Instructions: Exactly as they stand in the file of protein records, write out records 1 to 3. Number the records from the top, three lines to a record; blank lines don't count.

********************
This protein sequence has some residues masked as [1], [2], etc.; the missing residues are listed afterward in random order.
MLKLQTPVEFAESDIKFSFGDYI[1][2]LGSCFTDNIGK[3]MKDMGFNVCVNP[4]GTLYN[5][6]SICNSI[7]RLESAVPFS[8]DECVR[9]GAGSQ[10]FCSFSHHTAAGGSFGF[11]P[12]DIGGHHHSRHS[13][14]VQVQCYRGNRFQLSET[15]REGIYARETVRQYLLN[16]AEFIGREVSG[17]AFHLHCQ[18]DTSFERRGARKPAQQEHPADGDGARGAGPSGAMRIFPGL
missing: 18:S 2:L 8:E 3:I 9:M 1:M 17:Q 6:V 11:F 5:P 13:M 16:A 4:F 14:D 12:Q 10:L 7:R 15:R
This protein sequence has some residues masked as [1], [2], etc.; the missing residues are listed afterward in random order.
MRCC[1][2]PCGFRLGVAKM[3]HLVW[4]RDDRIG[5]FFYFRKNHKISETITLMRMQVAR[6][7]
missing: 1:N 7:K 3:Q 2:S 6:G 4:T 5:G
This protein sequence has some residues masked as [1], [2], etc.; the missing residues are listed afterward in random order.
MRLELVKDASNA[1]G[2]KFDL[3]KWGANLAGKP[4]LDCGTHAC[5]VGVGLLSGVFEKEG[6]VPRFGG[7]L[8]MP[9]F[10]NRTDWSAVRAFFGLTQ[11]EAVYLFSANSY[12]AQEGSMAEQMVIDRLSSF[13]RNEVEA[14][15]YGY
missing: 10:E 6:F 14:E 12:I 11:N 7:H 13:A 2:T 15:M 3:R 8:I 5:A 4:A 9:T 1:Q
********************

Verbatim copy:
This protein sequence has some residues masked as [1], [2], etc.; the missing residues are listed afterward in random order.
MLKLQTPVEFAESDIKFSFGDYI[1][2]LGSCFTDNIGK[3]MKDMGFNVCVNP[4]GTLYN[5][6]SICNSI[7]RLESAVPFS[8]DECVR[9]GAGSQ[10]FCSFSHHTAAGGSFGF[11]P[12]DIGGHHHSRHS[13][14]VQVQCYRGNRFQLSET[15]REGIYARETVRQYLLN[16]AEFIGREVSG[17]AFHLHCQ[18]DTSFERRGARKPAQQEHPADGDGARGAGPSGAMRIFPGL
missing: 18:S 2:L 8:E 3:I 9:M 1:M 17:Q 6:V 11:F 5:P 13:M 16:A 4:F 14:D 12:Q 10:L 7:R 15:R
This protein sequence has some residues masked as [1], [2], etc.; the missing residues are listed afterward in random order.
MRCC[1][2]PCGFRLGVAKM[3]HLVW[4]RDDRIG[5]FFYFRKNHKISETITLMRMQVAR[6][7]
missing: 1:N 7:K 3:Q 2:S 6:G 4:T 5:G
This protein sequence has some residues masked as [1], [2], etc.; the missing residues are listed afterward in random order.
MRLELVKDASNA[1]G[2]KFDL[3]KWGANLAGKP[4]LDCGTHAC[5]VGVGLLSGVFEKEG[6]VPRFGG[7]L[8]MP[9]F[10]NRTDWSAVRAFFGLTQ[11]EAVYLFSANSY[12]AQEGSMAEQMVIDRLSSF[13]RNEVEA[14][15]YGY
missing: 10:E 6:F 14:E 12:I 11:N 7:H 13:A 2:T 15:M 3:R 8:I 5:A 4:A 9:T 1:Q